Sticking with Jesus
2 John 9
Everyone who goes on ahead and does not abide in the teaching of Christ, does not have God. Whoever abides in the teaching has both the Father and the Son.
I remember playing this game for the Nintendo Wii, a sort of follow-the-leader running game. A guide would appear on the screen running ahead of you. You’d have to run in place to follow the guide. Sometimes the guide would speed up, other times slow down, and you simply did what the guide did. What was humorous, however, was if you ran in front of the guide, your character would fall flat on their face. Running without the guide wasn’t possible. As we follow Jesus and His teaching, we can’t run ahead of Him. We stay with Him, walk with Him, dwell with Him. We abide with Him. And He continually abides with us, even when we try to race ahead of Him and fall flat on our faces.
Find a recording of the hymn Abide with Me, listen to it, and reflect on God’s continued presence in your life.
Saturday, February 27
Refuge of Protection
God is our refuge and strength, a very present help in trouble
One of the common ways to talk about God in the prayers of the Psalms is to refer to Him as a refuge. When I hear the term “refuge,” I tend to think of a castle with tall, thick walls, perhaps a moat around it, and lots of soldiers on the walls ready to defend the people inside the walls. A refuge is all about safety from danger. In our lives of faith, we face many dangers. Jesus is our safe place from each of them. And—though we will suffer and face the enemies of sin, death, and Satan—Jesus will deliver us from each of these and bring us into the new creation with Him where the new heavens and new earth will be one giant refuge of safety.
What is a danger you are facing today? Bring it to Jesus and let Him be your refuge.
The Second Petition Sunday, February 28
Read the second petition of the Lord’s Prayer and Martin Luther’s explanation. We will reflect on this petition throughout the coming week. In the Small Catechism, Martin Luther writes: The Second Petition Thy kingdom come.
What does this mean? The kingdom of God certainly comes by itself without our prayer, but we pray in this petition that it may come to us also. How does God’s kingdom come? God’s kingdom comes when our heavenly Father gives us His Holy Spirit, so that by His grace we believe His holy Word and lead godly lives here in time and there in eternity.
Monday, March 1
Come to Me
And he said, “The kingdom of God is as if a man should scatter seed on the ground. He sleeps and rises night and day, and the seed sprouts and grows; he knows not how. The earth produces by itself, first the blade, then the ear, then the full grain in the ear. But when the grain is ripe, at once he puts in the sickle, because the harvest has come.”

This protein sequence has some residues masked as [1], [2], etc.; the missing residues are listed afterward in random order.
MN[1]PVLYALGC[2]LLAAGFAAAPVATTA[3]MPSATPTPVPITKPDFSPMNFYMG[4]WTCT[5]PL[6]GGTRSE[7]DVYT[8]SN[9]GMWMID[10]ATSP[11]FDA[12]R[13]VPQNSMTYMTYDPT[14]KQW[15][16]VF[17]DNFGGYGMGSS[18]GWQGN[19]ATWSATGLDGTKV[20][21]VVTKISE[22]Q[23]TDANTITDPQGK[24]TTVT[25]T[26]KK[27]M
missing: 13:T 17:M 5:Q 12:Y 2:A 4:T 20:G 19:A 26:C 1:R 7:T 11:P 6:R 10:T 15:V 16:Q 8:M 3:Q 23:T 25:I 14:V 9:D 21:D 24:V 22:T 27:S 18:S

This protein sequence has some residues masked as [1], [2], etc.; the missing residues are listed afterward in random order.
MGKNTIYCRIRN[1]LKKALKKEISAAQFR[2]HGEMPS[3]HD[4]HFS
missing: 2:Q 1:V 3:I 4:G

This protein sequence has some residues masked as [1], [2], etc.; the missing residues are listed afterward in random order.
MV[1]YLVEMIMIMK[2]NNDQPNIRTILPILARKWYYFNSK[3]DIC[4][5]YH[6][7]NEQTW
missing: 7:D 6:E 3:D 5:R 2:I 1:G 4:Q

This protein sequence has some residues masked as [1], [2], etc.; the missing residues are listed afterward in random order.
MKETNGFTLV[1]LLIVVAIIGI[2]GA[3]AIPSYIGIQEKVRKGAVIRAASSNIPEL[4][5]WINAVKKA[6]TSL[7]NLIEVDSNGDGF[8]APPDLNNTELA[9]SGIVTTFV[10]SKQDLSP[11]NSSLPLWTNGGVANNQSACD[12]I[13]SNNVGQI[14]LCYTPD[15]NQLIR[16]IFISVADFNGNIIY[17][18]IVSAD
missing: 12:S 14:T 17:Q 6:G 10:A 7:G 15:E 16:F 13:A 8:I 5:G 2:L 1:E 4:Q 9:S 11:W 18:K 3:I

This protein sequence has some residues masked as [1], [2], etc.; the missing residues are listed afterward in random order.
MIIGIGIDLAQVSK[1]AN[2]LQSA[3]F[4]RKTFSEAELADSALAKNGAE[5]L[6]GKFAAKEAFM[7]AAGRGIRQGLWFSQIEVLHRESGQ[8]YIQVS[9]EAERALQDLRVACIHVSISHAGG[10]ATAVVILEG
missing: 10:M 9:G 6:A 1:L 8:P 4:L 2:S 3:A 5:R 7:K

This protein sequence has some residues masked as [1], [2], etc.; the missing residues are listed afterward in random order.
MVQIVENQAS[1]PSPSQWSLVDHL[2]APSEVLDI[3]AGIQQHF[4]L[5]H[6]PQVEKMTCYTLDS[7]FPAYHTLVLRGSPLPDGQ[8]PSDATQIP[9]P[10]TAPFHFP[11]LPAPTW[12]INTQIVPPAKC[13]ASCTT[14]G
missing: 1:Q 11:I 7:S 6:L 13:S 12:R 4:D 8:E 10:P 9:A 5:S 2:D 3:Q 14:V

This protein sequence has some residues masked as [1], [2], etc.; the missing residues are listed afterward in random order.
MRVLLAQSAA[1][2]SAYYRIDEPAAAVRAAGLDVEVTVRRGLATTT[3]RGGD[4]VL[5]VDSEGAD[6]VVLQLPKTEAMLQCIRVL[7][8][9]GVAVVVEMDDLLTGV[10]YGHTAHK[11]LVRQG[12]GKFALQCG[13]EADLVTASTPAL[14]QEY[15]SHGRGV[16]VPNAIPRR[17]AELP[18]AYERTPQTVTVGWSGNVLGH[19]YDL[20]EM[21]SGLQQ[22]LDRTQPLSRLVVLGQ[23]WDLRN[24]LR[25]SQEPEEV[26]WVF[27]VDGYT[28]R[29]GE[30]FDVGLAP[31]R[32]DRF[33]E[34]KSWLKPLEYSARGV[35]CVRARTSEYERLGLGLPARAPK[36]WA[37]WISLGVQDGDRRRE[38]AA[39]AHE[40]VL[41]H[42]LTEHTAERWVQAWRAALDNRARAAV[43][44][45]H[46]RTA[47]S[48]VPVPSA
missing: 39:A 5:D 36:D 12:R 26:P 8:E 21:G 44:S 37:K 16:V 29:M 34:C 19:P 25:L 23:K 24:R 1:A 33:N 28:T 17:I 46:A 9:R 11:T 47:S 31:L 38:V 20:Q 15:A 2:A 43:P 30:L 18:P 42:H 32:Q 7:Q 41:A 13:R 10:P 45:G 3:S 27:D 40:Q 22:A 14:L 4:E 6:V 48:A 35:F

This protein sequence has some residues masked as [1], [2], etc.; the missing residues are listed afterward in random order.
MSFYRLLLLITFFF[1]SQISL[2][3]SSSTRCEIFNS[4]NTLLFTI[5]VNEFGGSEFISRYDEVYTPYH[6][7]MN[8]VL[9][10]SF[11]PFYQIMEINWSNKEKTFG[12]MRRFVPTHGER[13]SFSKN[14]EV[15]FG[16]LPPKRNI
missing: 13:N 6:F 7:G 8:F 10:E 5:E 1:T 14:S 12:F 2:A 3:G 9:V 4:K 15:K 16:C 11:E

The kingdom of heaven is present wherever the King reigns. The King is on the move, and he will arrive whenever and wherever he likes. His plans are moving forward even while we are unaware. If our knowledge of this King were limited to his power and his imminent arrival, we could be frightened. However, we also know the King is gracious. He’s not coming to conquer us, but to rescue us. We are harassed by sin, death, and longing, but our King is coming with freedom for his people. Let His kingdom come!
Which is the more imposing adversary to you – sin, death, or longing? What does freedom from that enemy look like?
Tuesday, March 2
Come Through Me
And [Moses] said to [Yahweh], “If your presence will not go with me, do not bring us up from here. For how shall it be known that I have found favor in your sight, I and your people? Is it not in your going with us, so that we are distinct, I and your people, from every other people on the face of the earth?”
Moses wanted no part of carrying out God’s plans apart from God’s presence. He knew it would be a lost cause. You and I are called into God’s plans just as much as Moses. We’re not called to the same tasks, but we are called into the same mission. God has plans for the redemption and restoration of the world. He desires to bring salvation to all people. His kingdom is coming. He calls us to join him in this awesome work. Let us never go alone, but only with our King.
Look up your favorite Bible verse and read it out loud. Remember the Holy Spirit is present in those words.
Wednesday, March 3
King of the Extremes
The Lord reigns, let the earth rejoice; let the many coastlands be glad!